We would normally want to celebrate World Standards Day, which takes place each 14th of October.
After all, global open standards such as Wi-Fi, 4G, 5G and MPEG make it possible for people to travel the world, connect to the Internet and make high-quality, secure calls anywhere they can connect to a network. The “magic” behind those acts is actually mutually agreed global open standards that network, cellular handset and other manufacturers license worldwide on a fair, reasonable and non-discriminatory basis. That enables the products to communicate with one another, no matter who makes them. Moreover, much of the technology behind these standards is “made in Europe.”
Unfortunately, this year many of the people and companies that have contributed technological innovations to these successful global standards are living in fear. Fear that radical proposals by the European Commission would change essential aspects of how these global standards are licensed. Proposals that would undermine the economic incentives that encourage European companies to innovate. Incentives that have contributed to the development of highly successful global open standards which one individual entity never could have been developed alone.
In April, the European Commission ignored market and legal realities–and the advice of its own experts–and proposed an ill-advised overhaul of the rules governing standard-essential patents, or SEPs. SEPs are patents that cover a specific innovation that an international standards organisation has deemed necessary to deploy some aspect of a standard. For those patented technologies, the SEP owners voluntarily commit to make these patents available on a fair, reasonable and non-discriminatory basis.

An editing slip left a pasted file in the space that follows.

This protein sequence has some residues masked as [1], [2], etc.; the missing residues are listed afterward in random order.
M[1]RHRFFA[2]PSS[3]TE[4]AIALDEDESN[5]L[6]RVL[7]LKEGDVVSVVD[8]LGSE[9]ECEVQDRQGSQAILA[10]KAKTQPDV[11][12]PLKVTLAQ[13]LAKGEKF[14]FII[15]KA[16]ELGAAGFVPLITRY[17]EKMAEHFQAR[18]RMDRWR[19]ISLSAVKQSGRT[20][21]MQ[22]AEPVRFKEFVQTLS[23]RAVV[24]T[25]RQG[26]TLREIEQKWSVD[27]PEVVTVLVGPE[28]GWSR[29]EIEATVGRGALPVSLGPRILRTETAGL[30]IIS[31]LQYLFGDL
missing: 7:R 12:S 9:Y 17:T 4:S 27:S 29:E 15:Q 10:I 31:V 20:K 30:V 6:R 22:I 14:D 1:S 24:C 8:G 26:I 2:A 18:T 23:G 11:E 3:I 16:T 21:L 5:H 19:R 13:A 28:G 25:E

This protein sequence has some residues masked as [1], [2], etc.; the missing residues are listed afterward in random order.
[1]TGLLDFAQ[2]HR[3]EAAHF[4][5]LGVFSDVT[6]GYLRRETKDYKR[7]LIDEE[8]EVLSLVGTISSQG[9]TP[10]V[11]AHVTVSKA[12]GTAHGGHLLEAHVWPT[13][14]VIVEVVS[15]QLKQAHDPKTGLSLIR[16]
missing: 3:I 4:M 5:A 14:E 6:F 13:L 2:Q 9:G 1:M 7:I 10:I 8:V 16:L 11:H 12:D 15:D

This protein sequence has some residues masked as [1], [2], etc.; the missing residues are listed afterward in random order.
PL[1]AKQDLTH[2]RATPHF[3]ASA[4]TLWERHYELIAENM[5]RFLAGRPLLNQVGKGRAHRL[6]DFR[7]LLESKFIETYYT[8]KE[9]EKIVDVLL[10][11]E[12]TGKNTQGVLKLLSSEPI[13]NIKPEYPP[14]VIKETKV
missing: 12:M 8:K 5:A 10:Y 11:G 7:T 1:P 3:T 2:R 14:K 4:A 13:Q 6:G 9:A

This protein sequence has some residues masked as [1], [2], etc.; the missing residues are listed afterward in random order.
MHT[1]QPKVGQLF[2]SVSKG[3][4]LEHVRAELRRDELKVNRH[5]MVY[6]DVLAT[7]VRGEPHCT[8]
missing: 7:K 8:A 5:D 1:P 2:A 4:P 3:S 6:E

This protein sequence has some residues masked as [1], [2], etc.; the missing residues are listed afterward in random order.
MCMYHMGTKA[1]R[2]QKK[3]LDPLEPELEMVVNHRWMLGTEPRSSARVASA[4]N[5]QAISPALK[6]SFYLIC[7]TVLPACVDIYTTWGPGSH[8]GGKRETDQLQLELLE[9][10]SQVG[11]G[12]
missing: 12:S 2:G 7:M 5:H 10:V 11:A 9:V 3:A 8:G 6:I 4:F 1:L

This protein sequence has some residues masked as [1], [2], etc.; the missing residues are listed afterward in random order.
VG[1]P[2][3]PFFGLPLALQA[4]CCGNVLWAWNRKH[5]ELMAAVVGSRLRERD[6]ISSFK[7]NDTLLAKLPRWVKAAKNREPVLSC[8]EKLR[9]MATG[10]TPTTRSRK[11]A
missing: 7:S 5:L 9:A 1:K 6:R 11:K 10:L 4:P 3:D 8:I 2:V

Existing market and legal mechanisms incentivise private companies to contribute their innovations to the development of open standards. Standards organisations choose the best contributions from these companies for inclusion in a standard. In turn, these companies benefit from a fair and reasonable return on their investment by licensing their SEPs. That enables their inventors to continue working on next-generation innovation.
The European Commission has proposed a new, costly and unnecessary layer of SEPs regulation that would severely undermine existing incentives and introduce troubling legal uncertainties. Its proposal could lead European innovators to abandon European standards organisations in favour of organisations in other regions where SEPs are not saddled with the same burdens.
To be fair, we sympathise with the Commission’s stated goals of increasing transparency and predictability around SEPs licensing for small- and medium-sized companies. But there are already efficient, cost-effective, market-based means of achieving those goals. Those means include patent pools. For example, there is a patent pool that already covers 80% of 2G to 5G SEPs licensed to automakers worldwide.
Standard-essential patents, including those responsible for iconic technologies such as MP3, MPEG, Wi-Fi, 4G and 5G, are the building blocks upon which entire new industries have flourished.
We would have something to celebrate this World Standards Day if the European Commission would withdraw its proposed regulation. It should revisit its hypothesis in the light of the massive criticism it has received since its publication. (The Commission withdraws proposed rules more often than you might think!) Much of the regulation is flat-out unnecessary. The rest of it is ill-conceived.